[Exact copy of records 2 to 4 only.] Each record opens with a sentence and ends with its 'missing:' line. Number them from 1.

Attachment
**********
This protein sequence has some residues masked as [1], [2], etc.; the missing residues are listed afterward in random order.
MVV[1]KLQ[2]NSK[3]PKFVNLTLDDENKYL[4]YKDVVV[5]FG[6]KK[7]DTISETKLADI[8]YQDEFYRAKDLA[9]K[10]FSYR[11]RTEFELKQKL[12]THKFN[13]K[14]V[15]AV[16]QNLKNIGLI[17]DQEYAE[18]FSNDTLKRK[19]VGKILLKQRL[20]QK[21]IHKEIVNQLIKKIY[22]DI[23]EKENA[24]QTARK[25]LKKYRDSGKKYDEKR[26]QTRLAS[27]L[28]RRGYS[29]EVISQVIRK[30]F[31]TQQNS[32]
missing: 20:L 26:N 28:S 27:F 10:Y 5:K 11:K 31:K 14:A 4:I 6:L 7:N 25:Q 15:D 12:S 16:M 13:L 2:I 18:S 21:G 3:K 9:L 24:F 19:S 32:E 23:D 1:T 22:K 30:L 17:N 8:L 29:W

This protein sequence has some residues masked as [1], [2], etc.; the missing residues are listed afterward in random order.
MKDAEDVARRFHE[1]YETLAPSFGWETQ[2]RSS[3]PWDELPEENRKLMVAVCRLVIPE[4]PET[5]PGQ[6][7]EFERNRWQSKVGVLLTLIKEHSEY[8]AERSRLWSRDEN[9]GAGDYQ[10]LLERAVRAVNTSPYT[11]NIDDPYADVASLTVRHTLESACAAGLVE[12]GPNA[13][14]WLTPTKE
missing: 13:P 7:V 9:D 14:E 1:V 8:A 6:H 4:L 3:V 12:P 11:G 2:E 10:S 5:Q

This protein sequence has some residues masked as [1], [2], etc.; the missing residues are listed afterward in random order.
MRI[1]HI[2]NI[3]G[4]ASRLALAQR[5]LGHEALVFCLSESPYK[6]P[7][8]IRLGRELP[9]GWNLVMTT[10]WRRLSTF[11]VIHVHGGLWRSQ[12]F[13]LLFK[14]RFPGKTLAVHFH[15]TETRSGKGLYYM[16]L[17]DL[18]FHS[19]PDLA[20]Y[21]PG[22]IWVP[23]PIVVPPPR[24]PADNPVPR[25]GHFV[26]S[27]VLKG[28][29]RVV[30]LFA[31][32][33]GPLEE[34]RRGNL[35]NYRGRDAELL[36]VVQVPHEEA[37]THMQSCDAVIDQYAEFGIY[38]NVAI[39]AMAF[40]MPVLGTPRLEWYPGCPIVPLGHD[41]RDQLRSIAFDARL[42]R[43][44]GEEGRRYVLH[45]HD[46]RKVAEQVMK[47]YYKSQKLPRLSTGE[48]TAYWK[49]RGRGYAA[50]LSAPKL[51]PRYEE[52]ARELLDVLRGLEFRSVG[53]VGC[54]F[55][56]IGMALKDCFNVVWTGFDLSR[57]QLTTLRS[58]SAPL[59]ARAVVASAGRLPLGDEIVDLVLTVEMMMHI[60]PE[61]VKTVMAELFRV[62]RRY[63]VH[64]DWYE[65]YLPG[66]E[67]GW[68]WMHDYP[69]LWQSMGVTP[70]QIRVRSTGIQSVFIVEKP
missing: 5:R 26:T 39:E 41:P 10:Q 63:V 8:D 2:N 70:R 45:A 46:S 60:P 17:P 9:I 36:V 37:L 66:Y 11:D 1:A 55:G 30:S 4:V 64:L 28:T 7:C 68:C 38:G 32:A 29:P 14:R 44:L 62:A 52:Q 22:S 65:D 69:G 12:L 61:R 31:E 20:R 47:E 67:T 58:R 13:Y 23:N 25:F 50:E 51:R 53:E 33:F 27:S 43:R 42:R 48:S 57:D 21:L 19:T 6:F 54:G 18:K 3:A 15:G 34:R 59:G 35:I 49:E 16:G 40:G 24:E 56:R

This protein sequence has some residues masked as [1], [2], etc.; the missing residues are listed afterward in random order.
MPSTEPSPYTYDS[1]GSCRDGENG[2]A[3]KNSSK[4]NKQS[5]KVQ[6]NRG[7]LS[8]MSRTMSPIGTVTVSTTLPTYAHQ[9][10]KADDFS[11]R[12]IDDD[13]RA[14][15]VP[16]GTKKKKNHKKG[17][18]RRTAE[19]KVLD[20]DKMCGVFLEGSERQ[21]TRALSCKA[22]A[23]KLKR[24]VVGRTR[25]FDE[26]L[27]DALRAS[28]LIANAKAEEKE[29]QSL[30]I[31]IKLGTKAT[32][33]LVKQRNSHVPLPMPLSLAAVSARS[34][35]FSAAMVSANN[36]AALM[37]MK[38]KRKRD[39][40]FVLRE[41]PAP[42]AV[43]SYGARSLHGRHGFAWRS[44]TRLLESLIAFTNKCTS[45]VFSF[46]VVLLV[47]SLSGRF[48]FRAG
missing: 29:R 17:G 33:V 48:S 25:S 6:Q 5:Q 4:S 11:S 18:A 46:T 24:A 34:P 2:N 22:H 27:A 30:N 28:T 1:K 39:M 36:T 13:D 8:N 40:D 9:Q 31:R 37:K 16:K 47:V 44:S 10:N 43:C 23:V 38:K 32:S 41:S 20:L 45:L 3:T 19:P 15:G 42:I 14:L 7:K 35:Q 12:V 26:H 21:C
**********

This protein sequence has some residues masked as [1], [2], etc.; the missing residues are listed afterward in random order.
MKDAEDVARRFHE[1]YETLAPSFGWETQ[2]RSS[3]PWDELPEENRKLMVAVCRLVIPE[4]PET[5]PGQ[6][7]EFERNRWQSKVGVLLTLIKEHSEY[8]AERSRLWSRDEN[9]GAGDYQ[10]LLERAVRAVNTSPYT[11]NIDDPYADVASLTVRHTLESACAAGLVE[12]GPNA[13][14]WLTPTKE
missing: 13:P 7:V 9:D 14:E 1:V 8:A 6:H 4:L 3:V 12:P 11:G 2:E 10:S 5:Q

This protein sequence has some residues masked as [1], [2], etc.; the missing residues are listed afterward in random order.
MRI[1]HI[2]NI[3]G[4]ASRLALAQR[5]LGHEALVFCLSESPYK[6]P[7][8]IRLGRELP[9]GWNLVMTT[10]WRRLSTF[11]VIHVHGGLWRSQ[12]F[13]LLFK[14]RFPGKTLAVHFH[15]TETRSGKGLYYM[16]L[17]DL[18]FHS[19]PDLA[20]Y[21]PG[22]IWVP[23]PIVVPPPR[24]PADNPVPR[25]GHFV[26]S[27]VLKG[28][29]RVV[30]LFA[31][32][33]GPLEE[34]RRGNL[35]NYRGRDAELL[36]VVQVPHEEA[37]THMQSCDAVIDQYAEFGIY[38]NVAI[39]AMAF[40]MPVLGTPRLEWYPGCPIVPLGHD[41]RDQLRSIAFDARL[42]R[43][44]GEEGRRYVLH[45]HD[46]RKVAEQVMK[47]YYKSQKLPRLSTGE[48]TAYWK[49]RGRGYAA[50]LSAPKL[51]PRYEE[52]ARELLDVLRGLEFRSVG[53]VGC[54]F[55][56]IGMALKDCFNVVWTGFDLSR[57]QLTTLRS[58]SAPL[59]ARAVVASAGRLPLGDEIVDLVLTVEMMMHI[60]PE[61]VKTVMAELFRV[62]RRY[63]VH[64]DWYE[65]YLPG[66]E[67]GW[68]WMHDYP[69]LWQSMGVTP[70]QIRVRSTGIQSVFIVEKP
missing: 5:R 26:T 39:E 41:P 10:Q 63:V 8:D 2:N 70:R 45:A 46:S 60:P 17:P 9:I 36:V 37:L 66:Y 11:D 1:A 55:G 30:S 4:V 64:L 28:T 7:C 68:C 38:G 32:A 29:P 14:R 44:L 62:A 52:Q 22:S 65:D 69:G 12:L 61:R 31:E 20:R 47:E 67:T 58:R 13:Y 23:N 25:F 50:E 51:R 53:E 33:F 27:S 43:R 42:R 48:S 57:D 21:L 19:T 6:F 54:G 18:K 3:A 15:G 34:R 59:G 35:I 49:E 16:G 40:G 24:E 56:R

This protein sequence has some residues masked as [1], [2], etc.; the missing residues are listed afterward in random order.
MPSTEPSPYTYDS[1]GSCRDGENG[2]A[3]KNSSK[4]NKQS[5]KVQ[6]NRG[7]LS[8]MSRTMSPIGTVTVSTTLPTYAHQ[9][10]KADDFS[11]R[12]IDDD[13]RA[14][15]VP[16]GTKKKKNHKKG[17][18]RRTAE[19]KVLD[20]DKMCGVFLEGSERQ[21]TRALSCKA[22]A[23]KLKR[24]VVGRTR[25]FDE[26]L[27]DALRAS[28]LIANAKAEEKE[29]QSL[30]I[31]IKLGTKAT[32][33]LVKQRNSHVPLPMPLSLAAVSARS[34][35]FSAAMVSANN[36]AALM[37]MK[38]KRKRD[39][40]FVLRE[41]PAP[42]AV[43]SYGARSLHGRHGFAWRS[44]TRLLESLIAFTNKCTS[45]VFSF[46]VVLLV[47]SLSGRF[48]FRAG
missing: 29:R 17:G 33:V 48:S 25:S 6:Q 5:Q 4:S 11:S 18:A 46:T 24:A 34:P 2:N 22:H 27:A 30:N 28:T 1:K 39:M 36:T 13:D 8:N 40:D 9:Q 31:R 37:K 16:K 47:V 44:S 10:N 43:C 23:V 38:K 32:S 41:S 20:L 45:L 3:T 19:P 15:G 42:I 14:L 7:K 35:Q 12:V 26:H 21:C